The MP’s observation is correct and timely, as Durham region grapples with plans for expanding its aviation infrastructure. Even in the middle of a pandemic, with travel from the US halted, Oshawa Airport’s traffic volume bounced back in September to exceed pre-pandemic levels.
In response to this growth, the Oshawa Airport has little choice but to enforce flight restrictions on aircraft movements and has started the process to evict a local flight school, with the loss of 70 jobs and millions in economic activity. This will jeopardize the advanced education and training that is critical to the success of the region’s air industry and connectivity. Yet this will not remove the pressure on the airport or the growing noise over the heads of local residents.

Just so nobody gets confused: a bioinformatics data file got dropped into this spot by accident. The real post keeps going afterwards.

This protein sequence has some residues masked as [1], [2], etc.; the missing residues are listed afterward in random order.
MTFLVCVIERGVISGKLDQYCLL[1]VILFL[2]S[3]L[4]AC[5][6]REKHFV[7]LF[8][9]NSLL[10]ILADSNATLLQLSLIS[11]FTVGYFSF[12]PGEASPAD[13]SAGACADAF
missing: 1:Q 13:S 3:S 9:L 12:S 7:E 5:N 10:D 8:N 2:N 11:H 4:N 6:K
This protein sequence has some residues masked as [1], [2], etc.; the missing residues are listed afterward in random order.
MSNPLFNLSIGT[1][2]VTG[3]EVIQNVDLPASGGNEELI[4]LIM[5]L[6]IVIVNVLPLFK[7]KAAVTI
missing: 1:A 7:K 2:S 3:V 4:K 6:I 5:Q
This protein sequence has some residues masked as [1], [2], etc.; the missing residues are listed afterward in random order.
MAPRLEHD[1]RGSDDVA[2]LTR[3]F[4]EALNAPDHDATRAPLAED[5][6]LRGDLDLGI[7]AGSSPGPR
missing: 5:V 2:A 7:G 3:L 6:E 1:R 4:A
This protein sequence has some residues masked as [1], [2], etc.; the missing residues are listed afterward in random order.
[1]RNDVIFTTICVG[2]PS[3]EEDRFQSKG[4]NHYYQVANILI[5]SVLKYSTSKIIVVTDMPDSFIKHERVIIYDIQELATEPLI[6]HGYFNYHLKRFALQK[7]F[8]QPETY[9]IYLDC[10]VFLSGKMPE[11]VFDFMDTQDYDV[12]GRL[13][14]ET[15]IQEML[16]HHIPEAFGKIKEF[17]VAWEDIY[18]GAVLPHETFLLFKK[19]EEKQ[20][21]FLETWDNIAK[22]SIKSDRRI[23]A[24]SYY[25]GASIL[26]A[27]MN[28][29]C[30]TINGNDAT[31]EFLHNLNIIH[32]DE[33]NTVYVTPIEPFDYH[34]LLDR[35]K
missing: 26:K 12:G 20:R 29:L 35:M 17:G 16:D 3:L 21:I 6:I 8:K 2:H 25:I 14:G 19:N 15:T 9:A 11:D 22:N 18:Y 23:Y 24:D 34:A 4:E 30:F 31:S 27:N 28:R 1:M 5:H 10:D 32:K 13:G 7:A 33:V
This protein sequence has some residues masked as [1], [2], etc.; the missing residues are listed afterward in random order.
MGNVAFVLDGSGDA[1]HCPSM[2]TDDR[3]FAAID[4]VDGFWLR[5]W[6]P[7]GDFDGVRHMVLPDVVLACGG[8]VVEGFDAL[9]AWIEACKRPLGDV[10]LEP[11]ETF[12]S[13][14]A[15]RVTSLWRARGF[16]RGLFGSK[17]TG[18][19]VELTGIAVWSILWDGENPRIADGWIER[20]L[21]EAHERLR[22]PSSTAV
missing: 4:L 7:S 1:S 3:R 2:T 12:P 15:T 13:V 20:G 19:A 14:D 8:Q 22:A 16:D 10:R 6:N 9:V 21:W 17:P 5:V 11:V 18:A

Let’s consider the situation at the Oshawa Airport. The airport was first established in 1941, during the second World War, to train pilots. The airport was transferred to Transport Canada in 1947. Over the years, Transport Canada created and updated the Oshawa Airport Zoning Regulations (OAZR). This zoning regulation identifies the approach surfaces for each runway. Consider one of the approaches defined in the regulations for a runway which extends for 2.5 kilometres from the end of the runway into Whitby. The regulations were written during a time when there was little or no residential development near the airport.